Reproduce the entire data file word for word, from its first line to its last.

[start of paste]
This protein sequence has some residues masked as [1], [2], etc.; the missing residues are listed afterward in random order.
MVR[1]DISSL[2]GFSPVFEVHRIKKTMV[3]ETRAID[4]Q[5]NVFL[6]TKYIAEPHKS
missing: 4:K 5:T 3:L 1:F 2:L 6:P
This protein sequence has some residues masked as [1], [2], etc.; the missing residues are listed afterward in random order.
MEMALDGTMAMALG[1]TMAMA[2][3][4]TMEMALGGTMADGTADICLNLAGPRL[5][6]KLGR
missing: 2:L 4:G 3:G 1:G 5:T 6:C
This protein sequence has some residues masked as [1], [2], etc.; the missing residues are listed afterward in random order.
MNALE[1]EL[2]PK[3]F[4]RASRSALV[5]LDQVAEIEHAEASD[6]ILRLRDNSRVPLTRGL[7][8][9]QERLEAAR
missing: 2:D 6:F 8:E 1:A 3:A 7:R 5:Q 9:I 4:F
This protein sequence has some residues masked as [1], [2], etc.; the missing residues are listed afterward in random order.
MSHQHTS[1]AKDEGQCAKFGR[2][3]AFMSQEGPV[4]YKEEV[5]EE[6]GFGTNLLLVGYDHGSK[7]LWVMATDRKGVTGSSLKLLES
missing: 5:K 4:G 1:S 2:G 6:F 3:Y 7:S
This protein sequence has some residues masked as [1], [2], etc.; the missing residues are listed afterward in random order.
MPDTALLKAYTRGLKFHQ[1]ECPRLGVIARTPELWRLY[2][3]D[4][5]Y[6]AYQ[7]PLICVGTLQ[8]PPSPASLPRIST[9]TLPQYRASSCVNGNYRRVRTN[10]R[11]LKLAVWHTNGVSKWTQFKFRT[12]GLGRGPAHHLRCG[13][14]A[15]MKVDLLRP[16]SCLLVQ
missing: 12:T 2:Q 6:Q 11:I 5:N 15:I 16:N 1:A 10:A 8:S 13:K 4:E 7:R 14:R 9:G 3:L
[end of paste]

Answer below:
This protein sequence has some residues masked as [1], [2], etc.; the missing residues are listed afterward in random order.
MVR[1]DISSL[2]GFSPVFEVHRIKKTMV[3]ETRAID[4]Q[5]NVFL[6]TKYIAEPHKS
missing: 4:K 5:T 3:L 1:F 2:L 6:P
This protein sequence has some residues masked as [1], [2], etc.; the missing residues are listed afterward in random order.
MEMALDGTMAMALG[1]TMAMA[2][3][4]TMEMALGGTMADGTADICLNLAGPRL[5][6]KLGR
missing: 2:L 4:G 3:G 1:G 5:T 6:C
This protein sequence has some residues masked as [1], [2], etc.; the missing residues are listed afterward in random order.
MNALE[1]EL[2]PK[3]F[4]RASRSALV[5]LDQVAEIEHAEASD[6]ILRLRDNSRVPLTRGL[7][8][9]QERLEAAR
missing: 2:D 6:F 8:E 1:A 3:A 7:R 5:Q 9:I 4:F
This protein sequence has some residues masked as [1], [2], etc.; the missing residues are listed afterward in random order.
MSHQHTS[1]AKDEGQCAKFGR[2][3]AFMSQEGPV[4]YKEEV[5]EE[6]GFGTNLLLVGYDHGSK[7]LWVMATDRKGVTGSSLKLLES
missing: 5:K 4:G 1:S 2:G 6:F 3:Y 7:S
This protein sequence has some residues masked as [1], [2], etc.; the missing residues are listed afterward in random order.
MPDTALLKAYTRGLKFHQ[1]ECPRLGVIARTPELWRLY[2][3]D[4][5]Y[6]AYQ[7]PLICVGTLQ[8]PPSPASLPRIST[9]TLPQYRASSCVNGNYRRVRTN[10]R[11]LKLAVWHTNGVSKWTQFKFRT[12]GLGRGPAHHLRCG[13][14]A[15]MKVDLLRP[16]SCLLVQ
missing: 12:T 2:Q 6:Q 11:I 5:N 15:I 16:N 1:A 10:A 8:S 13:K 4:E 7:R 14:R 9:G 3:L